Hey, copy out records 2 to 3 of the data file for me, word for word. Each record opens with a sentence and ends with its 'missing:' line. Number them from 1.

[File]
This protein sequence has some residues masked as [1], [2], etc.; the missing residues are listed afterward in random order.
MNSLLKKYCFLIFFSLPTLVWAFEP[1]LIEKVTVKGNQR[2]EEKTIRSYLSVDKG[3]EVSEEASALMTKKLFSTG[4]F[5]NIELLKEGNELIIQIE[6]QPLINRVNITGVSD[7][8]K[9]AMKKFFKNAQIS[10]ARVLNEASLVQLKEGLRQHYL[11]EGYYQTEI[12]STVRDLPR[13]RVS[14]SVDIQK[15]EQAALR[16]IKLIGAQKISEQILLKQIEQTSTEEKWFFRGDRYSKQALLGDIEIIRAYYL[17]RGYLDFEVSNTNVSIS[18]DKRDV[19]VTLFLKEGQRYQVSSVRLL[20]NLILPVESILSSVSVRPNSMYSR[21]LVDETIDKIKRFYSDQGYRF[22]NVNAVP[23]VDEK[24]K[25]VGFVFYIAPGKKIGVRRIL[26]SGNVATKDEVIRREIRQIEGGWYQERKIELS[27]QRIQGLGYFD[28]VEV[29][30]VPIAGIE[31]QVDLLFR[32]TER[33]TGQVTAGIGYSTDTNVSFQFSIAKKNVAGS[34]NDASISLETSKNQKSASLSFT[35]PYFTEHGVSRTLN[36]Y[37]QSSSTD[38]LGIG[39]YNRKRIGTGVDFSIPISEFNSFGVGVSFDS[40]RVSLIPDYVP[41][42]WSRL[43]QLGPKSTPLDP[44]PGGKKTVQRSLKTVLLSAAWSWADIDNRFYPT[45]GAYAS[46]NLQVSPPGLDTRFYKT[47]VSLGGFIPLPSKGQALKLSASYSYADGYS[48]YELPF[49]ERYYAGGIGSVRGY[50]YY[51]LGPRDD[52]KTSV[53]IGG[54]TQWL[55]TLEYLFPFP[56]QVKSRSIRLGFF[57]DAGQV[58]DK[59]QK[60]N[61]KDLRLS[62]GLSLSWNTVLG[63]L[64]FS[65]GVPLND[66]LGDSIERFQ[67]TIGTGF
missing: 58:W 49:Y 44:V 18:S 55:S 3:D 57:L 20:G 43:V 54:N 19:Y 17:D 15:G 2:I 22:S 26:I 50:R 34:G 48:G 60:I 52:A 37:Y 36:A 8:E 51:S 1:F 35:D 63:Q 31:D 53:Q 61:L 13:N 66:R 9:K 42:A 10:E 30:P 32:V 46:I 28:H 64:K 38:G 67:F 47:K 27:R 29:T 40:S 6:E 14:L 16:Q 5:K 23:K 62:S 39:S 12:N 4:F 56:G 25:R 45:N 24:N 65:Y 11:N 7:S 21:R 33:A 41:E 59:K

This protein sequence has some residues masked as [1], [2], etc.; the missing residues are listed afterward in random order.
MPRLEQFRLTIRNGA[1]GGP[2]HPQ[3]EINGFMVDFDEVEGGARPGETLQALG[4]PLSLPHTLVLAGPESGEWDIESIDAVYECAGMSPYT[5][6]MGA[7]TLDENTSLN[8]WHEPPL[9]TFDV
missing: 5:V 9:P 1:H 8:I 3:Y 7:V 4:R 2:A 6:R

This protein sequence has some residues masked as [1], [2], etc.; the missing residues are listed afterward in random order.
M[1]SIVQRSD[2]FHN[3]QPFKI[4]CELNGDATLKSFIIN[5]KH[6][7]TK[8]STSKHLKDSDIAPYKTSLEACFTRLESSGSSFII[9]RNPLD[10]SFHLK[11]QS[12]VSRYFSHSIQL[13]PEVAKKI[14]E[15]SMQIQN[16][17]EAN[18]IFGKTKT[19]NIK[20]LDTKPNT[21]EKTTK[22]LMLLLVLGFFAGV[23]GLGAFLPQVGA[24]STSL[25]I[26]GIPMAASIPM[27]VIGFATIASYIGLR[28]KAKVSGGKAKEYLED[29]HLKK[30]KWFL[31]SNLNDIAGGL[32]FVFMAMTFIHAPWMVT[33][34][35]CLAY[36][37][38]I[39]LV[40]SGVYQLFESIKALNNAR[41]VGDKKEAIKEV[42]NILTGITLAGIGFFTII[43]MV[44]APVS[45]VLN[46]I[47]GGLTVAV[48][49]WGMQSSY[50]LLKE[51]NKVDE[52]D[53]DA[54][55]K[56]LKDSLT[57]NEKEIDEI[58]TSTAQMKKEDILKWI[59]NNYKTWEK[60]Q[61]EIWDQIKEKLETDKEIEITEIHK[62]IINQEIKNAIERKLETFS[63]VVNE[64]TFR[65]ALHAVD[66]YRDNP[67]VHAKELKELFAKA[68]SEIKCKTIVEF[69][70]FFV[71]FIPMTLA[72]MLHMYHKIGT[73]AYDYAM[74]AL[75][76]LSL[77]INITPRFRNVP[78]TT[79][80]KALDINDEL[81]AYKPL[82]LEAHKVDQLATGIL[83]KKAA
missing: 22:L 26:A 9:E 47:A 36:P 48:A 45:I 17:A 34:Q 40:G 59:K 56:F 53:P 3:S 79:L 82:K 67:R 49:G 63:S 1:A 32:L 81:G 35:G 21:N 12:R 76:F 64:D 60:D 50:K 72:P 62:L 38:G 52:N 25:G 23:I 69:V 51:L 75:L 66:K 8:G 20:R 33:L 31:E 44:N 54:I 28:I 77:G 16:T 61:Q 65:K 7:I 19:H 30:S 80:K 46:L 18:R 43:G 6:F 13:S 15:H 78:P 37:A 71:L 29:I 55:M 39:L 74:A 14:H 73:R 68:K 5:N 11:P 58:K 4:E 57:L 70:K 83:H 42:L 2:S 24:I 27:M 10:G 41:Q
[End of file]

This protein sequence has some residues masked as [1], [2], etc.; the missing residues are listed afterward in random order.
MPRLEQFRLTIRNGA[1]GGP[2]HPQ[3]EINGFMVDFDEVEGGARPGETLQALG[4]PLSLPHTLVLAGPESGEWDIESIDAVYECAGMSPYT[5][6]MGA[7]TLDENTSLN[8]WHEPPL[9]TFDV
missing: 5:V 9:P 1:H 8:I 3:Y 7:V 4:R 2:A 6:R

This protein sequence has some residues masked as [1], [2], etc.; the missing residues are listed afterward in random order.
M[1]SIVQRSD[2]FHN[3]QPFKI[4]CELNGDATLKSFIIN[5]KH[6][7]TK[8]STSKHLKDSDIAPYKTSLEACFTRLESSGSSFII[9]RNPLD[10]SFHLK[11]QS[12]VSRYFSHSIQL[13]PEVAKKI[14]E[15]SMQIQN[16][17]EAN[18]IFGKTKT[19]NIK[20]LDTKPNT[21]EKTTK[22]LMLLLVLGFFAGV[23]GLGAFLPQVGA[24]STSL[25]I[26]GIPMAASIPM[27]VIGFATIASYIGLR[28]KAKVSGGKAKEYLED[29]HLKK[30]KWFL[31]SNLNDIAGGL[32]FVFMAMTFIHAPWMVT[33][34][35]CLAY[36][37][38]I[39]LV[40]SGVYQLFESIKALNNAR[41]VGDKKEAIKEV[42]NILTGITLAGIGFFTII[43]MV[44]APVS[45]VLN[46]I[47]GGLTVAV[48][49]WGMQSSY[50]LLKE[51]NKVDE[52]D[53]DA[54][55]K[56]LKDSLT[57]NEKEIDEI[58]TSTAQMKKEDILKWI[59]NNYKTWEK[60]Q[61]EIWDQIKEKLETDKEIEITEIHK[62]IINQEIKNAIERKLETFS[63]VVNE[64]TFR[65]ALHAVD[66]YRDNP[67]VHAKELKELFAKA[68]SEIKCKTIVEF[69][70]FFV[71]FIPMTLA[72]MLHMYHKIGT[73]AYDYAM[74]AL[75][76]LSL[77]INITPRFRNVP[78]TT[79][80]KALDINDEL[81]AYKPL[82]LEAHKVDQLATGIL[83]KKAA
missing: 22:L 26:A 9:E 47:A 36:P 48:A 45:I 17:A 34:Q 40:G 59:K 56:F 53:P 3:S 79:L 82:K 67:R 49:G 63:S 1:A 32:L 81:G 35:G 21:N 12:R 76:F 64:D 60:D 50:K 72:P 62:L 38:G 52:N 25:G 23:I 69:V 51:L 75:L 66:K 8:G 20:R 33:L 31:E 44:N 54:I 28:I 77:G 16:T 61:Q 65:K 7:I 19:H 30:S 80:K 46:L 18:R 43:G 6:F 13:S 15:H 78:P 37:A 71:L 29:I 55:M 39:L 74:A 14:H 73:R 68:K 5:N 11:P 58:K 4:E 57:L 70:K 83:H 42:L 2:S 24:I 27:M 10:G 41:Q